Patients of both groups received therapy according to HOVON (Dutch-Belgian Hematology-Oncology Cooperative Group) protocols. Most patients received 2 cycles of chemotherapy (containing cytarabin combined with idarubicin or amsacrine) followed by an autologous stem cell transplantation or a third cycle of chemotherapy (mitoxantrone and etoposide). Only 3 patients received allogeneic stem cell transplantation. Protocols are available at www.hovon.nl. Overall survival was defined as the time period from inclusion to death or last date of follow-up; relapse-free survival was defined as the time period from achievement of complete remission to relapse.
Blood and bone marrow derived mononuclear cell fractions from patients with primary acute myeloid leukemia were obtained by Ficoll centrifugation (purity of blasts >80%), cryopreserved and used for gene-expression profiling. For qPCR analysis, 7AAD/AnnexinV/CD45 cells from patients with primary acute myeloid leukemia were FACS sorted after thawing (purity of blasts >95%). For comparison, bone marrow from 5 healthy donors was withdrawn and 7AAD/AnnexinV/CD45 normal blasts (purity >95%) were FACS sorted.
Gene-expression profiling and real-time qPCR
Gene-expression levels for INDO were determined by using Affymetrix U133A GeneChips14 (Affymetrix-id for INDO 210029_at, M34455 NCBI). For qPCR, RNA was isolated using RNA-Bee solution (Tel-Test Inc, Friendswood, TX, USA). Total RNA was stored at −80°C. cDNA synthesis was performed according to a standardized Europe Against Cancer protocol.15 PCR amplification was performed with a LightCycler real-time PCR machine (Roche Diagnostics, Almere, the Netherlands). Reaction volumes were 20 μL, consisting of 2 μL cDNA, 2 μL of LightCycler Fast Start DNA SYBR Green Mastermix (Roche) and 0.5 μM reverse and forward primers. MgCl2 was added to a final concentration of 3.5 μM (for GUS 4 μM). qPCR conditions consisted of an initial denaturation step at 95ºC for 10 min, followed by 45 cycles, each for 15 sec at 95ºC, 10 sec at 58ºC (for GUS 59ºC) and 10 sec at 72ºC. Relative quantitation of gene-expression was determined using the LB1610 cell line (see Acknowledgments). All results were normalized with respect to the β-glucuronidase (GUS) control. Primer sequences were: INDO forward: 5′-GTGTTTCACCAAATCCACGA-3′, reverse: 5′-CTG-ATAGCTGGGGGTTGC-3′; GUS forward: 5′-GAA-AATATGTGGTTGGAGAGCTCATT-3′, reverse: 5′-CCGAGTGAAGATCCCCTTTTTA-3 (Biolegio BV, (Nijmegen, the Netherlands).
For Western Blot analysis, human peripheral blood derived monocytes selected by magnetic separation (positive selection with CD14 microbeads, Miltenyi Biotec, Bergisch Gladbach, Germany) were used. Purity was greater than 97%. Monocytes were incubated for 18 hours with interferon-α. Snap frozen cells were prepared by resuspending in lysis buffer (50 mM Tris-HCl (pH 7.6), 5 mM dithiotreitol, 20 μL PIC (Protease Inhibitor Cocktail; 1 tablet/mL H2O), 20% glycerol and 0.5% NP-40). Protein content of the supernatant was determined by the Bio-Rad protein assay. Twenty micrograms of total cell lysates were fractionated on a 12.5% polyacrylamide gel containing SDS and transferred onto a PVDF membrane. Indoleamine 2,3-dioxygenase was visualized by luminescence (ECL Kit, Amersham) using Hyperfilm ECL (Amersham) after incubation with anti-human indoleamine 2,3-dioxygenase antibody (clone 10.1, Chemicon, 1:1000) and horseradish peroxidase–coupled rabbit anti-mouse IgG. α-tubulin was detected by incubation with a mouse anti-human α-tubulin monoclonal antibody (Sc-5286 Santa Cruz) by luminescence as above.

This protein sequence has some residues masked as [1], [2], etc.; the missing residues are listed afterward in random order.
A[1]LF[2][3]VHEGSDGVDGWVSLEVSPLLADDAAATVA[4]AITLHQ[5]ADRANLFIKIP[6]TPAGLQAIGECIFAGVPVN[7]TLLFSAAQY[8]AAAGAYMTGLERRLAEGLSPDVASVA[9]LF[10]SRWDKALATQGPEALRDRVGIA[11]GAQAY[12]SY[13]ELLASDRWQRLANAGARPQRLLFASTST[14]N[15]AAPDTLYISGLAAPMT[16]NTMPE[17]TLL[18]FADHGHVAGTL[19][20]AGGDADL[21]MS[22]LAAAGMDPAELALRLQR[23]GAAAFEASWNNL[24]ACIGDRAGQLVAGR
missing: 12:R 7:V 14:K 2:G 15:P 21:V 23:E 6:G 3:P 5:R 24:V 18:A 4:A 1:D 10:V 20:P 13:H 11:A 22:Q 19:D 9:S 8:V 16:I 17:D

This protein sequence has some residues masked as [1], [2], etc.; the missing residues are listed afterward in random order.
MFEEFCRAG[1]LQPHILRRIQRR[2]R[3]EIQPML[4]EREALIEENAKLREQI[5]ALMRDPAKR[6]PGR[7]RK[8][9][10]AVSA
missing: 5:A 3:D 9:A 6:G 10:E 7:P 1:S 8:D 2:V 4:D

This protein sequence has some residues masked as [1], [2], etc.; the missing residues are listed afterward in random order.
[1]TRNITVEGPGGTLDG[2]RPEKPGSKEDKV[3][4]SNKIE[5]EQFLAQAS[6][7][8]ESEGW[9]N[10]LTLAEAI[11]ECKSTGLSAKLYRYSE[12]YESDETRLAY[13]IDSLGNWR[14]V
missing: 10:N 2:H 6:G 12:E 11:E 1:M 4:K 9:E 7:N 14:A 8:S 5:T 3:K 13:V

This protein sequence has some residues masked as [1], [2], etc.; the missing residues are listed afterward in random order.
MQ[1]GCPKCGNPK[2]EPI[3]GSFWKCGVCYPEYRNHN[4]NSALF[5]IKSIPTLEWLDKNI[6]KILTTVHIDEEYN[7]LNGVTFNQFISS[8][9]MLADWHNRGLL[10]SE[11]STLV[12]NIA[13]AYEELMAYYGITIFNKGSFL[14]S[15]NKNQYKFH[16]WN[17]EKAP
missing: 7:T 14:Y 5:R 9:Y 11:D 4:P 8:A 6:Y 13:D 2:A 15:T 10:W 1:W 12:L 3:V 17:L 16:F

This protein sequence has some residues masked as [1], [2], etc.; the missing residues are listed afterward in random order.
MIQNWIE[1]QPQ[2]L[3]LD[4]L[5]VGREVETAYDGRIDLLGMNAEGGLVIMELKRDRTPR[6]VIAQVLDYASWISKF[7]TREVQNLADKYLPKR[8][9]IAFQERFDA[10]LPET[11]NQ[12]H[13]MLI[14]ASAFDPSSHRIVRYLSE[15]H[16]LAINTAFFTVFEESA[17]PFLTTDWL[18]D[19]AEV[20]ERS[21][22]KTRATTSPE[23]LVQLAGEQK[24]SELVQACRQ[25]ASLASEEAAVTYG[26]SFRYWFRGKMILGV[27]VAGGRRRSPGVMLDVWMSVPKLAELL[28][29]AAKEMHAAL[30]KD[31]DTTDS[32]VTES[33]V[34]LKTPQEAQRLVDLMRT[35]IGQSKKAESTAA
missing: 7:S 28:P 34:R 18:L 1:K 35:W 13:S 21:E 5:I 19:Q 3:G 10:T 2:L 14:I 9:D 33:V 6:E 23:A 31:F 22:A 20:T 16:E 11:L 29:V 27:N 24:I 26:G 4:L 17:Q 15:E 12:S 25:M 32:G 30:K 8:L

Statistical analyses were conducted using a SPSS 12.0.1 software program. To determine associations between variables, Spearman’s correlation coefficient was used. Differences between patients’ characteristics were analyzed with the Mann-Whitney U test. For survival data, Kaplan-Meier curves were compared by means of the log-rank test. To explore the simultaneous effect of several variables on overall and relapse-free survival the Cox regression model was used.
Results and Discussion
Two hundred and eighty-six patients were analyzed for the expression of INDO by gene-expression profiling. INDO mRNA expression was variable and not significantly associated with any one of the 16 subtypes of acute myeloid leukemia, which were identified on their specific gene-expression signatures,14 presuming independency of these prognostic clusters (Figure 1A). Moreover, no significant differences were found between INDO mRNA expression of different FAB subtypes and cytogenetic risk profiles. Correlation of INDO expression to survival data of 262 patients revealed that all patients with prolonged overall survival had low INDO expression. We decided to validate these data by qPCR. Correlation between microarray and qPCR is generally strong, although there is non-concordance in 13–16% of genes.16 INDO mRNA expression levels relative to GUS by qPCR nicely correlated to protein levels as determined by Western blot on human peripheral blood interferon-α stimulated monocytes (Figure 1B). We then determined INDO mRNA expression levels in 71 patients and 5 healthy donors. INDO expression relative to GUS in blasts of healthy donors was low (mean 0.538, median 0.32, range 0.06–1.18). INDO expression relative to GUS in blasts of patients with acute myeloid leukemia was highly variable, but mean and median expression was higher (mean 5.68, median 0.51, range 0–304) than INDO expression in blasts of healthy donors.